Tuesday, May 7, 2013

Residential Self-Selection Effects in an Activity Time-Use Behavior Model

by A. R. Pinjari, C. R. Bhat, and D. A. Hensher

This study presents a joint model system of residential location and activity time-use choices that considers a comprehensive set of activity-travel environment (ATE) variables, as well as sociodemographic variables, as determinants of individual weekday activity time-use choices. The model system takes the form of a joint mixed Multinomial Logit–Multiple Discrete-Continuous Extreme Value (MNL–MDCEV) structure that (a) accommodates differential sensitivity to the ATE attributes due to both observed and unobserved individual-related attributes, and (b) controls for the self selection of individuals into neighborhoods due to both observed and unobserved individual-related factors. The joint model system is estimated on a sample of 2793 households and individuals residing in Alameda County in the San Francisco Bay Area.
The model results indicate the significant presence of residential self-selection effects due to both observed and unobserved individual-related factors. For instance, individuals from households with more bicycles are associated with a higher preference for out-of-home physically active pure recreational travel pursuits (such as bicycling around in the neighborhood). These same individuals locate into neighborhoods with good bicycling facilities. This leads to a non-causal association between individuals’ time investment in out-of-home physically active pure recreational travel and bicycling facilities in their residential neighborhoods. Thus, ignoring the effect of bicycle ownership in the time-use model, would lead to an inflated estimate of the effect of bicycling facility density on the time invested in physically active pure recreational travel. Similarly, there are significant unobserved individual factors that lead to a high preference for physically active recreational activities and also make individuals locate in areas with good bicycling facilities. When such unobserved factors were controlled by the proposed joint residential location and time-use model, the impact of bicycling facility density on out-of-home physically active recreational activities ceased to be statistically significant (from being statistically significant in the independent time-use model). These results highlight the need to control for residential self-selection effects when estimating the effects of the activity-travel environment on activity time-use choices.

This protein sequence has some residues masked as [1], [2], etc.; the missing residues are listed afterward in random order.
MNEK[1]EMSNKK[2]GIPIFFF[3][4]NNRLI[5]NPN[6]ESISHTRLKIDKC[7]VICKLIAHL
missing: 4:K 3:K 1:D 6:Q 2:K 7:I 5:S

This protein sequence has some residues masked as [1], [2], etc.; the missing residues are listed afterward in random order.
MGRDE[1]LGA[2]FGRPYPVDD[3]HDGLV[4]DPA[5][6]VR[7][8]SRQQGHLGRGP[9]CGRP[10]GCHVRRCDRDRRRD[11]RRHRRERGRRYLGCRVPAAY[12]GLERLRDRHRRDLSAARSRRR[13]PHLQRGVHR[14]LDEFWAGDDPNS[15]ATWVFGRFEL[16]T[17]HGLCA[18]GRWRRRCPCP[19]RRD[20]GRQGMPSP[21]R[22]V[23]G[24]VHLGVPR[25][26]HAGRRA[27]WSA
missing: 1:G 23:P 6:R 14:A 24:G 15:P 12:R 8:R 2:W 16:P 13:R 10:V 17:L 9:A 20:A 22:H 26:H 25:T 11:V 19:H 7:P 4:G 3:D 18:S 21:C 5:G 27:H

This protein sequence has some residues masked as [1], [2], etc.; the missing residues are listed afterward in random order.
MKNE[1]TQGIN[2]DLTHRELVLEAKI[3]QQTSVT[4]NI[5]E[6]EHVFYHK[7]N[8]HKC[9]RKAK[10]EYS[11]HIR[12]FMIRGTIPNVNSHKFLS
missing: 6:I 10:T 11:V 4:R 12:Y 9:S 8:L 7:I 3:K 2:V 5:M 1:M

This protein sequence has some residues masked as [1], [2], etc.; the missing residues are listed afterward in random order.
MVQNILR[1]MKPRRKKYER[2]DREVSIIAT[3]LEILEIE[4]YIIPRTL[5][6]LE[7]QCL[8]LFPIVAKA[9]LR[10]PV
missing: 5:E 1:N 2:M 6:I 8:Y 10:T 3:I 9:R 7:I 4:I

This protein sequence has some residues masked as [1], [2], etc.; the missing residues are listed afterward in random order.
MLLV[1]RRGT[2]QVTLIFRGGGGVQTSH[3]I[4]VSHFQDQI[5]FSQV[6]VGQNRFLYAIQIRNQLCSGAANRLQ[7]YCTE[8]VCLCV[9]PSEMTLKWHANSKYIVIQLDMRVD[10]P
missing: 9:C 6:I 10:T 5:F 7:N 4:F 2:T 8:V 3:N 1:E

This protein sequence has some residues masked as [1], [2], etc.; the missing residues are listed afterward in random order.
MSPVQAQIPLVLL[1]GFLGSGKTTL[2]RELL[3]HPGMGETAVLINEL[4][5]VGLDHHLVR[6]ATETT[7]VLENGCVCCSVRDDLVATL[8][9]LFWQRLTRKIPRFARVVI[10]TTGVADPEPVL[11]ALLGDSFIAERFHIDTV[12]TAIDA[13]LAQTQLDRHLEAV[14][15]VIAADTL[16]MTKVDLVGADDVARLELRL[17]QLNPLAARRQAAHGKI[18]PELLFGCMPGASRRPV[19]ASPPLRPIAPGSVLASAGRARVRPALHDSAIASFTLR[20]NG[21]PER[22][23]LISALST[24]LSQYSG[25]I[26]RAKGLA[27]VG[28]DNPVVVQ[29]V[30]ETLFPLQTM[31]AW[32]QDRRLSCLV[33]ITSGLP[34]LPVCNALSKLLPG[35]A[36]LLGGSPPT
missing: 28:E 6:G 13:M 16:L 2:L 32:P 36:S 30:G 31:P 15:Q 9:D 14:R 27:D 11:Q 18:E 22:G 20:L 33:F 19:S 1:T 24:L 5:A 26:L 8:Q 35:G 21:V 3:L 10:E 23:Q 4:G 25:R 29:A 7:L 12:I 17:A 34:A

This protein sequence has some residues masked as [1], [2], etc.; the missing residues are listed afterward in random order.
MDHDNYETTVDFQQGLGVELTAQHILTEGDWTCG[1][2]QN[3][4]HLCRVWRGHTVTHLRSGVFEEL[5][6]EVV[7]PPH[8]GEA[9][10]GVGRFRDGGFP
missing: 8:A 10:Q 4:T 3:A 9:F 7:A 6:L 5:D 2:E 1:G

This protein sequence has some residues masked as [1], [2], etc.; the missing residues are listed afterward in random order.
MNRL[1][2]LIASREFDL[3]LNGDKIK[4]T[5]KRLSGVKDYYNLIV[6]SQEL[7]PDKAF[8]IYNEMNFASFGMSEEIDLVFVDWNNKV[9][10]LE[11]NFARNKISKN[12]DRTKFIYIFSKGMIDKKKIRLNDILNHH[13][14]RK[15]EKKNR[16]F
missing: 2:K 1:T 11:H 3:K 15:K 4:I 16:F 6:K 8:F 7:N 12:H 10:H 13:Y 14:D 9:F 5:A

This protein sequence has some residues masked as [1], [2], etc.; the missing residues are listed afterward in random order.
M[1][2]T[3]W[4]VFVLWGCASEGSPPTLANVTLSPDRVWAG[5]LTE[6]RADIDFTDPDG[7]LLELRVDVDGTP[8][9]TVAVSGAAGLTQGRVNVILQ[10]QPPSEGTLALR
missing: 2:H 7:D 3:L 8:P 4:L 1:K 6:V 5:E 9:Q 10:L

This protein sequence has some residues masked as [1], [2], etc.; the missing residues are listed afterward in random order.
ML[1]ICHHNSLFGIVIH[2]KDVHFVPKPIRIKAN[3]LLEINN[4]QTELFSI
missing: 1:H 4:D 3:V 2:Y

Similar papers:

Examining the Impacts of Residential Self-Selection on Travel Behaviour: A Focus on Empirical Findings

Residential self-selection and travel: The relationship between travel-related attitudes, built environment characteristics and travel behaviour

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